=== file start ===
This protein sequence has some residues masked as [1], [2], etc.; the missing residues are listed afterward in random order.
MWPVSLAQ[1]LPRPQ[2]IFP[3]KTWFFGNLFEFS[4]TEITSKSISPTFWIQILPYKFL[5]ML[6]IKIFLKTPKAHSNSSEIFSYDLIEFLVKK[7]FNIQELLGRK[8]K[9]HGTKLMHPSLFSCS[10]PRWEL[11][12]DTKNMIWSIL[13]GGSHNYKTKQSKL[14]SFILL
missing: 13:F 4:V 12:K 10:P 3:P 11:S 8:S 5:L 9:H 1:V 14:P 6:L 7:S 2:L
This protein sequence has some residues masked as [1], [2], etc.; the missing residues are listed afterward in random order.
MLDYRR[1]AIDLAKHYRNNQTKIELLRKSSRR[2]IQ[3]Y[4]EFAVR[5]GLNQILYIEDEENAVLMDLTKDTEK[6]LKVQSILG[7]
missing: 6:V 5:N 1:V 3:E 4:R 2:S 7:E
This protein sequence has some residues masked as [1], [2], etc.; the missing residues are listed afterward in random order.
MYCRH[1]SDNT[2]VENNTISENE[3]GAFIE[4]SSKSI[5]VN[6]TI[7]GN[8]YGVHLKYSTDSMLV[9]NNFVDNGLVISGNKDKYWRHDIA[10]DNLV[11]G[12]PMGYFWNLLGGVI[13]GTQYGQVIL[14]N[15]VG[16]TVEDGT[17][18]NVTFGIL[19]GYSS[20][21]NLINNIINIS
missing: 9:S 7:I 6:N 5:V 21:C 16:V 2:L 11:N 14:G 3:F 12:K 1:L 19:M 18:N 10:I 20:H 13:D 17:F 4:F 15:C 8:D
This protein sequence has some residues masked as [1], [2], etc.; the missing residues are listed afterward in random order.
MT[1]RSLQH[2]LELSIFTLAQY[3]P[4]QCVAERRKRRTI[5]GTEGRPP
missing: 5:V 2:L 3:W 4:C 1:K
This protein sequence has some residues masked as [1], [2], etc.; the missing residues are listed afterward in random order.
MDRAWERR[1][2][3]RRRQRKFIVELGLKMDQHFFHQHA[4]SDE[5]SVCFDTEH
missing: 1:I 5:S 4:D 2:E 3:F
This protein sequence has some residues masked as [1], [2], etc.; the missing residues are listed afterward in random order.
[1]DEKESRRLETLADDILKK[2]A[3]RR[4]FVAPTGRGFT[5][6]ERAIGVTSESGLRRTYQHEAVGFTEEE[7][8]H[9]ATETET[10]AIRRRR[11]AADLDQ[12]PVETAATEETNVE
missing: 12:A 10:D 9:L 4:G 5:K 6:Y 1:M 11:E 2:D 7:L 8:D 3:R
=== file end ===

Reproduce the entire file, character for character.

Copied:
This protein sequence has some residues masked as [1], [2], etc.; the missing residues are listed afterward in random order.
MWPVSLAQ[1]LPRPQ[2]IFP[3]KTWFFGNLFEFS[4]TEITSKSISPTFWIQILPYKFL[5]ML[6]IKIFLKTPKAHSNSSEIFSYDLIEFLVKK[7]FNIQELLGRK[8]K[9]HGTKLMHPSLFSCS[10]PRWEL[11][12]DTKNMIWSIL[13]GGSHNYKTKQSKL[14]SFILL
missing: 13:F 4:V 12:K 10:P 3:P 11:S 8:S 5:L 9:H 1:V 14:P 6:L 7:S 2:L
This protein sequence has some residues masked as [1], [2], etc.; the missing residues are listed afterward in random order.
MLDYRR[1]AIDLAKHYRNNQTKIELLRKSSRR[2]IQ[3]Y[4]EFAVR[5]GLNQILYIEDEENAVLMDLTKDTEK[6]LKVQSILG[7]
missing: 6:V 5:N 1:V 3:E 4:R 2:S 7:E
This protein sequence has some residues masked as [1], [2], etc.; the missing residues are listed afterward in random order.
MYCRH[1]SDNT[2]VENNTISENE[3]GAFIE[4]SSKSI[5]VN[6]TI[7]GN[8]YGVHLKYSTDSMLV[9]NNFVDNGLVISGNKDKYWRHDIA[10]DNLV[11]G[12]PMGYFWNLLGGVI[13]GTQYGQVIL[14]N[15]VG[16]TVEDGT[17][18]NVTFGIL[19]GYSS[20][21]NLINNIINIS
missing: 9:S 7:I 6:N 5:V 21:C 16:V 2:L 11:N 14:G 3:F 12:K 1:L 19:M 18:N 10:I 20:H 13:D 17:F 4:F 15:C 8:D
This protein sequence has some residues masked as [1], [2], etc.; the missing residues are listed afterward in random order.
MT[1]RSLQH[2]LELSIFTLAQY[3]P[4]QCVAERRKRRTI[5]GTEGRPP
missing: 5:V 2:L 3:W 4:C 1:K
This protein sequence has some residues masked as [1], [2], etc.; the missing residues are listed afterward in random order.
MDRAWERR[1][2][3]RRRQRKFIVELGLKMDQHFFHQHA[4]SDE[5]SVCFDTEH
missing: 1:I 5:S 4:D 2:E 3:F
This protein sequence has some residues masked as [1], [2], etc.; the missing residues are listed afterward in random order.
[1]DEKESRRLETLADDILKK[2]A[3]RR[4]FVAPTGRGFT[5][6]ERAIGVTSESGLRRTYQHEAVGFTEEE[7][8]H[9]ATETET[10]AIRRRR[11]AADLDQ[12]PVETAATEETNVE
missing: 12:A 10:D 9:L 4:G 5:K 6:Y 1:M 11:E 2:D 7:L 8:D 3:R